Location: Bio-oils ResearchTitle: Fatty acids of Thespesia populnea: Mass spectrometry of picolinyl esters of cyclopropene fatty acids Author
|Knothe, Gerhard - Gary|
Submitted to: European Journal of Lipid Science and Technology
Publication Type: Peer Reviewed Journal
Publication Acceptance Date: 4/12/2011
Publication Date: 8/1/2011
Citation: Knothe, G.H., Rashid, U., Yusup, S., Anwar, F. 2011. Fatty acids of Thespesia populnea: Mass spectrometry of picolinyl esters of cyclopropene fatty acids. European Journal of Lipid Science and Technology. 113(8):980-984. Interpretive Summary: Biodiesel is an alternative diesel fuel derived from vegetable oils, animal fats, used cooking oils, or other feedstocks. Since not enough vegetable oil or other feedstock is available to replace all petroleum-derived diesel fuel, identifying additional feedstocks is important. In this work, a feedstock called Thespesia populnea seed oil not previously utilized for biodiesel purposes is described. The composition and related analysis of both the oil and the biodiesel derived from it are described. Knowledge of the composition of a biodiesel feedstock is important to correlate fuel properties with the various components and, ultimately, judge the suitability of the feedstock.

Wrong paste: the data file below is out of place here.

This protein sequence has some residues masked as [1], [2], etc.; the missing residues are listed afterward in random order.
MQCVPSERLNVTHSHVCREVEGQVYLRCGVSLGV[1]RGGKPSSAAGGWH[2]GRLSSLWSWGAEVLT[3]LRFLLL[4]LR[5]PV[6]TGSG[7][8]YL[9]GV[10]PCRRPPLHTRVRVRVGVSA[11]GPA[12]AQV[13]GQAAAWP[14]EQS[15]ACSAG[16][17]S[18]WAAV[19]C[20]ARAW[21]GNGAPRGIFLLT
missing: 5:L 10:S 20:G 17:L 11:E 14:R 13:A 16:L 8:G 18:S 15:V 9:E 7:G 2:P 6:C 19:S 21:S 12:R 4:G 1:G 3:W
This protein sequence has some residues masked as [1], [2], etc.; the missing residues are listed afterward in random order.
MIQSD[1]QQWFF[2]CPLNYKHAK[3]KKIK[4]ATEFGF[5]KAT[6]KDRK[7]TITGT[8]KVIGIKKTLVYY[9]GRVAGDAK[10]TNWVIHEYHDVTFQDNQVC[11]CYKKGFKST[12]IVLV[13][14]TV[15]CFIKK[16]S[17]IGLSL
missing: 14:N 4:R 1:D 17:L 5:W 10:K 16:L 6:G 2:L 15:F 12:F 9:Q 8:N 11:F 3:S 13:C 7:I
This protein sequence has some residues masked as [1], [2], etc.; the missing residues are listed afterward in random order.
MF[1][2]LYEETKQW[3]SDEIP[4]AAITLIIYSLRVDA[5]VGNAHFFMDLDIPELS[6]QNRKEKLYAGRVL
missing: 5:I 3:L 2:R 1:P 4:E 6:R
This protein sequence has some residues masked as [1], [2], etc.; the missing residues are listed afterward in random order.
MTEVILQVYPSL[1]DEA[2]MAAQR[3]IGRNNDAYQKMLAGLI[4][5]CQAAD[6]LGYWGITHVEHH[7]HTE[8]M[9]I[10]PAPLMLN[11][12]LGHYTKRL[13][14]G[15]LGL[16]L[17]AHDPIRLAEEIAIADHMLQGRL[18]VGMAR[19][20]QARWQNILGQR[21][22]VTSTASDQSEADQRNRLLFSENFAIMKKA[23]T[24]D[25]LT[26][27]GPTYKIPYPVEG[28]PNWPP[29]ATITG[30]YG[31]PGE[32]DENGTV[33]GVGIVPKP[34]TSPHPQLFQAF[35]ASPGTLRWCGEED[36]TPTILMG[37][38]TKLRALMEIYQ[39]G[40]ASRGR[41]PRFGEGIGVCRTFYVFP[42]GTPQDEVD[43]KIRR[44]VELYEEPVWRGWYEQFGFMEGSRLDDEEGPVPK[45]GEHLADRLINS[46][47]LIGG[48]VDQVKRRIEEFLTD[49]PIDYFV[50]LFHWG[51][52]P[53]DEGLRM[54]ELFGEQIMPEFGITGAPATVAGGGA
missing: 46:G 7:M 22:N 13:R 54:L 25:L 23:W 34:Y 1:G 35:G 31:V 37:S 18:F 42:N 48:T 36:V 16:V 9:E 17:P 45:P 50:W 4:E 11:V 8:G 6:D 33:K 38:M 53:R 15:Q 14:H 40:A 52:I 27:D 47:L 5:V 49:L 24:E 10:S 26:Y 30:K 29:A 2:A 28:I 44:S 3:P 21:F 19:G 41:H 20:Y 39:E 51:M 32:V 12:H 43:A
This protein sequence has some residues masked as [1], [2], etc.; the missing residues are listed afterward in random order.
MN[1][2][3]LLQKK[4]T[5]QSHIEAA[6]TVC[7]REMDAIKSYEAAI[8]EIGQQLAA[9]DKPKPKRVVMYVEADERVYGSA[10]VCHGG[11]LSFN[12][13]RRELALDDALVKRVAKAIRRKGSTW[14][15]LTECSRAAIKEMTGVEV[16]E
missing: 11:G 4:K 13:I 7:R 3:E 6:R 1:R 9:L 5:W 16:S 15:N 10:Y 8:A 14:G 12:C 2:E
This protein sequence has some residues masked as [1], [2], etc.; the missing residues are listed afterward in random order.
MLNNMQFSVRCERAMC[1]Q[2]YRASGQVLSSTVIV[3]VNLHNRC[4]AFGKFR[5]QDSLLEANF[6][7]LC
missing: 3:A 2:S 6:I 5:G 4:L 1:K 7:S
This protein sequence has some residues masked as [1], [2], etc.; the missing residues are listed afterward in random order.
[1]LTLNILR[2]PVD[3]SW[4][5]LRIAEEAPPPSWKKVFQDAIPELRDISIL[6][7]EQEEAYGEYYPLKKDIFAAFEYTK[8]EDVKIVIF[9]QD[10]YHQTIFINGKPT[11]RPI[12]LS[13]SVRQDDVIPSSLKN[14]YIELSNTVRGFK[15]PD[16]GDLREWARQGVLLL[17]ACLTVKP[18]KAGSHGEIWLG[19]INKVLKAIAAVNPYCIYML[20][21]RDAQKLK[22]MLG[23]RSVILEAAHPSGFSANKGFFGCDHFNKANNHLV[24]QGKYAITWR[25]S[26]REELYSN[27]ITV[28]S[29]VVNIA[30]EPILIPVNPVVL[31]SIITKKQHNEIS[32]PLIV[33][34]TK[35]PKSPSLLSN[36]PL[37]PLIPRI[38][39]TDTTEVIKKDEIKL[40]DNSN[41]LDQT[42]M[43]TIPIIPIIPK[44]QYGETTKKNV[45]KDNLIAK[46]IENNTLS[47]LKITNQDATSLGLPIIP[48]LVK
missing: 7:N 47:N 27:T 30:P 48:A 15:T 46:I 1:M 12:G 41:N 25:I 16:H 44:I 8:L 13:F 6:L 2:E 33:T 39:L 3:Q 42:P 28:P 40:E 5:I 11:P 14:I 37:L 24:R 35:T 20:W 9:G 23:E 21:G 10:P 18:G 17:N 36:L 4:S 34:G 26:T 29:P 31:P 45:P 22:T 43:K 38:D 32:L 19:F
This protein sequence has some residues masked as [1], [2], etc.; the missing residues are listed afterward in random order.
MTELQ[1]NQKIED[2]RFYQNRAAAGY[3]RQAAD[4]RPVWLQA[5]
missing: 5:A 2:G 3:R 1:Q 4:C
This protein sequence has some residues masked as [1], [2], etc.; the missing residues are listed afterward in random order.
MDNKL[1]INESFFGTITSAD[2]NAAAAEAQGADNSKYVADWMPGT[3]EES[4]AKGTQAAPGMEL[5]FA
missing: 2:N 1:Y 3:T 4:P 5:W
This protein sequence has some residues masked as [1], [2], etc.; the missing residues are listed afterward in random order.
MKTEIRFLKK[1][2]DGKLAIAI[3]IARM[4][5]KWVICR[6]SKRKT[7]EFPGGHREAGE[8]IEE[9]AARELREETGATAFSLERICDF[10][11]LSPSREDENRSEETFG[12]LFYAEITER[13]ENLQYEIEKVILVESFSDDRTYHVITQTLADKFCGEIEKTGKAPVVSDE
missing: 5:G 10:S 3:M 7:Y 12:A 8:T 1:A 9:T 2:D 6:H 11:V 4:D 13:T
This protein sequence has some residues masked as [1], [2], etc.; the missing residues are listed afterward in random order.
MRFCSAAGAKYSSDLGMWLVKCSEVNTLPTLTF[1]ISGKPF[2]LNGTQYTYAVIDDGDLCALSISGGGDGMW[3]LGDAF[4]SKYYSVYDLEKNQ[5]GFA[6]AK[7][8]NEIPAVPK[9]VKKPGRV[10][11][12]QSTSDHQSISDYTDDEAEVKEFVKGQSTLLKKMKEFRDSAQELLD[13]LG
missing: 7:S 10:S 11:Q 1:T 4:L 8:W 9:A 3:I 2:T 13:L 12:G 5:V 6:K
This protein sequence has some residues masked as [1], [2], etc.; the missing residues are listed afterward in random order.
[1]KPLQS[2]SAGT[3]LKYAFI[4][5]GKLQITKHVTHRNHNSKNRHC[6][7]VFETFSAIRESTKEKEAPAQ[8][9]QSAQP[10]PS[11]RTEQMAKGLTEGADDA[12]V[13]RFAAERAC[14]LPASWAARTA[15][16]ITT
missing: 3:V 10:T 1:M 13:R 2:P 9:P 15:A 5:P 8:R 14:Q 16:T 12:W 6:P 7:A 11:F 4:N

Technical Abstract: Thespesia populnea belongs to the plant family of Malvaceae which contain cyclopropane and cyclopropene fatty acids. However, previous literature reports vary regarding the content of these compounds in Thespesia populnea seed oil. In this work, the content of malvalic acid (8,9-methylene-9-heptadecenoic acid) in the fatty acid profile of Thespesia populnea seed oil was approximately 7% by gas chromatography. Two cyclopropane fatty acids were identified, including dihydrosterculic acid. The methyl and picolinyl esters of Thespesia populnea seed oil were also prepared. The mass spectrum of picolinyl malvalate was more closely investigated, especially an ion at m/e 279, which does not fit the typical series of ions observed in picolinyl esters. It is shown that this ion is caused by cleavage at the picolinyl moiety and contains the fatty acid chain without the picolinyl moiety. This type of cleavage has not been prominently observed previously in picolinyl esters and may be diagnostic for picolinyl esters of cyclopropene fatty acids. The NMR spectra of Thespesia populnea methyl esters are also discussed.